Some South Carolina-based suppliers are feeling a burst of demand as domestic content percentages for materials used in public projects are set to go into effect in October.
The Buy American Act – not to be confused with the Reagan-era Buy America Act – was first created in 1933 to give preference to domestic manufacturers.
The bill has evolved over the years, but in January 2021, the Biden Administration passed an executive order sparking “the most robust changes to the implementation of the Buy American Act in almost 70 years,” according to a White House news release.
The order raised the percentage of domestic content required in public projects from today’s 55% to 60% starting Oct. 22, according to a document published by Federal Register.
By 2024, the required percentage will climb to 65%, and in 2029, to 75%. The initial increase to 60% will occur several months from publication of the final rule, according to the Defense Department, General Services Administration and National Aeronautics and Space Administration document.
Andrew McAllister, partner with Washington D.C-based Holland & Knight, shared in a webinar that materials “manufactured in the United States” is not defined in the law, but that it implies a step beyond assembly.
“Then the second piece of that test is that the cost of the components from the U.S. must exceed a certain threshold of the cost of all components,” McAllister said, adding that iron and steel products undergo more strict standards.
Under the new ruling, foreign iron and steel must make up less than 5% of the total cost of components purchased.
“It doesn’t mean you can never offer a foreign product,” he said. “It’s more so you’re going to be penalized for providing that foreign product.”
Bringing it all home
The Buy American Act may often come up in conversations about building materials and construction products, but it also dictates procurement for other forms of federal infrastructure as well – for example, procedure trays used in tax-funded operating rooms.
COVID-19 wreaked havoc on medical product supply chains Greenville’s CPT Medical depended on for their company’s specimen collection supplies in 2020.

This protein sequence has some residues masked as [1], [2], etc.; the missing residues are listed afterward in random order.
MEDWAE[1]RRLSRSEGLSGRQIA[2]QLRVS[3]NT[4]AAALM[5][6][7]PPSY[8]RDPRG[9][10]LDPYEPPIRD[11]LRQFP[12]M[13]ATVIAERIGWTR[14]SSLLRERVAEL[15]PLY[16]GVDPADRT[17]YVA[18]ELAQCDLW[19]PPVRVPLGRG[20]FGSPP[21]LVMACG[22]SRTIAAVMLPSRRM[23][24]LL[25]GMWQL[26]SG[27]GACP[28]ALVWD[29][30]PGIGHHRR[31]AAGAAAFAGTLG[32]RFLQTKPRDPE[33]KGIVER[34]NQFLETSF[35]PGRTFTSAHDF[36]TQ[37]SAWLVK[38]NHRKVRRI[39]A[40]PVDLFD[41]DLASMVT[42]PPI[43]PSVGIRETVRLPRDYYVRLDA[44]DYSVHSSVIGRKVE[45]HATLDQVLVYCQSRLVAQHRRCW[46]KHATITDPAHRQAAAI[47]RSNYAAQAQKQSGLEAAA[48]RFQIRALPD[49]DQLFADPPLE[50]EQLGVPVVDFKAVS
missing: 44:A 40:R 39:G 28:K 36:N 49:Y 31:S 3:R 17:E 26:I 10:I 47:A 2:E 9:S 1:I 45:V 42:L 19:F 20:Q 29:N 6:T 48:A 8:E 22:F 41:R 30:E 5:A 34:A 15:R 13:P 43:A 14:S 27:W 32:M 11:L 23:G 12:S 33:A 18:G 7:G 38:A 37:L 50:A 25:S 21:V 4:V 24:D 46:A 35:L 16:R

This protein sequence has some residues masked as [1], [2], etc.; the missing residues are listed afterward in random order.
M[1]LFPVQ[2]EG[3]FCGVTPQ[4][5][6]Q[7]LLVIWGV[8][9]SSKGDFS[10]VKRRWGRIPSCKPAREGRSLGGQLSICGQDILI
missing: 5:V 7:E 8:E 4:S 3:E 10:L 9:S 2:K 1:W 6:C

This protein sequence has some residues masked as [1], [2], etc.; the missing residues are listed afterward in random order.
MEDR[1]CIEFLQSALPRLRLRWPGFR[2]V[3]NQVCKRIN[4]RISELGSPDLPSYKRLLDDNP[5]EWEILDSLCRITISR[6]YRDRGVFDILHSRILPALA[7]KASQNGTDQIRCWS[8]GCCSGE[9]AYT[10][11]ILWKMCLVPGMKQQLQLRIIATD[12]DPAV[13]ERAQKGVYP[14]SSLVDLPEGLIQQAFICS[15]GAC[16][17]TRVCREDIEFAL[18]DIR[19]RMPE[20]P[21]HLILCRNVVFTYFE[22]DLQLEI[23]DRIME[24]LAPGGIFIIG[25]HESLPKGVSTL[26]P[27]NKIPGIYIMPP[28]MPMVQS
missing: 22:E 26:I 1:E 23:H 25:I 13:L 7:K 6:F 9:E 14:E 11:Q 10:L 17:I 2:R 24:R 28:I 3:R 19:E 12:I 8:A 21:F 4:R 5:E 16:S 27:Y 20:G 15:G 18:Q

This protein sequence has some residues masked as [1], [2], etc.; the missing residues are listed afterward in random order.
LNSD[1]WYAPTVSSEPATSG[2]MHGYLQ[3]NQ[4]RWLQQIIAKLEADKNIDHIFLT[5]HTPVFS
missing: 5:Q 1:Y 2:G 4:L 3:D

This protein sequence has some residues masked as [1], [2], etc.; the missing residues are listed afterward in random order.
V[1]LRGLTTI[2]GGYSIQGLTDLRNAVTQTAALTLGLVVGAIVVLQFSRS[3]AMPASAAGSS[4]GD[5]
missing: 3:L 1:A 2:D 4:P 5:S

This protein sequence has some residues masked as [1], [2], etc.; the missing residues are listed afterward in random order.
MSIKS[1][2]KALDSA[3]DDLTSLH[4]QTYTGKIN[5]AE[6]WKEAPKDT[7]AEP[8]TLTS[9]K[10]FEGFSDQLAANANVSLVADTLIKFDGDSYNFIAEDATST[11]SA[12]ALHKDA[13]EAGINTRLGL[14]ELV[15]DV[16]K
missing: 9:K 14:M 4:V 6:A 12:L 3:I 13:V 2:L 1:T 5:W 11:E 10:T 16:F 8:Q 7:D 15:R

“A lot of it was not just made in China, but one of the largest specimen collection manufacturers COPAN is in Italy, and BD is in Germany,” said Austin Shirley, vice president of commercial operations at CBT Medical’s holding company Diversified Medical Healthcare. “So there was very little U.S. production.”
So, out of necessity, Diversified Medical Healthcare certified its viral transport medium for distribution and launched production. Being one of few domestic manufacturers, Shirley said they couldn’t fill orders fast enough.
An ongoing shortage of polypropylene wrap used to sterilize surgical instruments later prompted Diversified Medical Healthcare to seek out U.S. partners Hanes Fabrics.
So, when a federal customer came to CBT Medical with a request for medical supplies and the Buy American Act requirements in hand nine month ago, the OEM supplier was poised for action.
Now, about 67% of CBT products go toward facilities used by this federal customer, he said.
It hasn’t always been easy to find domestic suppliers – especially for plastics, textiles and nitrile rubber components– but Shirley said they’ve uncovered many U.S.-based suppliers able to supply CBT’s custom surgical trays.
Teasing out impacts
Jarrett Martin, president of Mar-Mac Industries, an industrial wire supplier for concrete reinforcement in McBee, said he has witnessed a positive uptick in U.S. suppliers used by the Florida Department of Transportation.
But, at this time, he said it is hard to pinpoint the booming demand for Mar-Mac products to the Buy American Act alone. More than 90% of his business comes from outside the Palmetto State.
“It has been difficult to tease out impacts to our business just with all the other noise going on in the supply chain disruptions, and before that, the pandemic, and before that, the steel tariffs from Section 232 by the Trump administration,” Martin told SC Biz News. “We expect a positive impact.”
Section 232 placed a 25% ad valorem tariff on steel imports from all countries except Canada and Mexico as a national security measure, according to the Executive Office proclamation.
Turmoil in the ocean freight market, along with ongoing lockdown in China due to COVID-19, forced many contractors to reassess of their suppliers before the Oct. 22 requirements come into place.
“Essentially, we saw demand snap back much more quickly than we expected after the spring of 2020, and nobody was ready for it,” Martin said. “Everybody in the supply chain had done the same thing. They had moved to conserve cash and take inventory down, expecting a big recession.”
The rise in ocean freight prices and the uncertainty of import times has proved kind to Mar-Mac Industries so far.
“As a domestic manufacturer, I’ve been well positioned to take advantage of that,” Martin said.